LHCb: Not just a precision experiment but also a detector ready for discoveries

The first proton run has confirmed that LHCb has powerful capabilities in the field of flavour physics and that many possible signatures of non-Standard Model effects are within the experiment's reach. Furthermore, this run has confirmed that LHCb is able to make important contributions beyond the flavour sector. The collaboration is working on a Letter of Intent for an upgrade, which will take advantage of the open geometry of the experiment, and will aim at improved sensitivity both in the flavour sector and in a wider physics programme.


Unlike ATLAS and CMS, LHCb does not have a cylindrical geometry. Rather, it is laid out horizontally along the beam line. This layout prevented the collaboration from testing the detector with cosmic rays prior to starting to collect data from the LHC collisions. However, despite these more challenging initial conditions, LHCb was soon able to demonstrate excellent performance during the LHC’s first proton run. “Just a few years ago, we could not have predicted that our detector would perform so well”, says Andrei Golutvin, LHCb spokesperson. “In a very short space of time, we have been able to learn a lot about all our sub-detectors”.

In order to maximize the integrated luminosity provided by the LHC during the 2010 run, LHCb had to cope with a much higher pile-up compared to its nominal conditions. “We managed to work well even in this very difficult environment, where the particle track reconstruction and the data processing weren’t what we had planned”, says Golutvin.

With the 40 inverse picobarns of integrated luminosity collected by the experiment, the collaboration is already confident of achieving a very high sensitivity in the field of flavour physics, with the possibility of making interesting discoveries. “Our experiment is well equipped to perform high-sensitivity studies within our unique acceptance in the forward direction”, explains Golutvin. “We have already performed new measurements of the production cross-section of beauty and charm quarks, which tests QCD at the centre-of-mass energy of 7 TeV, which nobody had done before. Looking at the good results we are obtaining, we really think that if the new physics has significant effects on some of the decays we consider to be more sensitive, we’ll certainly see them in the coming months. LHCb is not just a precision experiment but also an experiment of discovery”, concludes Golutvin.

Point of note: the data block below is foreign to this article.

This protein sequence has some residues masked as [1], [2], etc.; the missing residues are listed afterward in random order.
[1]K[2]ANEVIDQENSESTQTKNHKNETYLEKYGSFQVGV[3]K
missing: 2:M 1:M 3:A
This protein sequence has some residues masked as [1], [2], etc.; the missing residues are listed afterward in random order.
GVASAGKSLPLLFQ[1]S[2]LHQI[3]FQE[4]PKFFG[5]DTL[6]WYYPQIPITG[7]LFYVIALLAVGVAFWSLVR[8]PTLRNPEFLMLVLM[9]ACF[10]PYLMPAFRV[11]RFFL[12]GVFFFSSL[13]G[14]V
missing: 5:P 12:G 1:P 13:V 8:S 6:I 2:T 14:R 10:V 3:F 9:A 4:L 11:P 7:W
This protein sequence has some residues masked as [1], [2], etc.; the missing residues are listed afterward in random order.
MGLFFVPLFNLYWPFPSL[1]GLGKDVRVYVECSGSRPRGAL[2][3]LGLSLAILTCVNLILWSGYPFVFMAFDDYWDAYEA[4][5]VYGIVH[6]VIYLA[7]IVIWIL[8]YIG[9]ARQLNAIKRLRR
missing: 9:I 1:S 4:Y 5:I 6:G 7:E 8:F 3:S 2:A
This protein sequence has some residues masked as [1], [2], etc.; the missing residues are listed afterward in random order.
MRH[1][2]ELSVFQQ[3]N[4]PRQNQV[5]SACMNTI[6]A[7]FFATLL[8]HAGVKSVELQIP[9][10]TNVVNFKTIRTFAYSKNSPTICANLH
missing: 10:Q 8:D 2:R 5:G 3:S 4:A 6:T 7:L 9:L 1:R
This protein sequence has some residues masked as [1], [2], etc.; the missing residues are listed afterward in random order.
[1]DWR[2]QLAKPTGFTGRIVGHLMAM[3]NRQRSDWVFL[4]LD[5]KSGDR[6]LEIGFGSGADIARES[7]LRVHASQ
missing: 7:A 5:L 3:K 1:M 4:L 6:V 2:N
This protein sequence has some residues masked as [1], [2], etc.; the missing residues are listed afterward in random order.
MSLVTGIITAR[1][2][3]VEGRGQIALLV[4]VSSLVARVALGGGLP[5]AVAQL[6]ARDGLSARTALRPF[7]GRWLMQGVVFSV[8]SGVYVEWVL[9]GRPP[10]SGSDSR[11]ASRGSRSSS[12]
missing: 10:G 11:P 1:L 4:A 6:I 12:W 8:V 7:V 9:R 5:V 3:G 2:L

LHCb will not run with ions. The collaboration will concentrate on the analysis of the data collected so far, and during the Christmas technical stop will implement a concentrated programme of minor adjustments needed to get the detector ready for the restart in January. In the medium term, the collaboration also plans to submit a Letter of Intent for the experiment’s upgrade. “Thanks to its open geometry, LHCb is much simpler to modify and adapt than other detectors. We are thinking of implementing a fully software-based trigger and are ready to re-optimize the current layout if we see that there are interesting effects in the forward direction. We can react very quickly and we now believe that we have to extend our physics programme beyond the flavour sector to a more complete set of studies in the forward direction”, concludes Golutvin.

by CERN Bulletin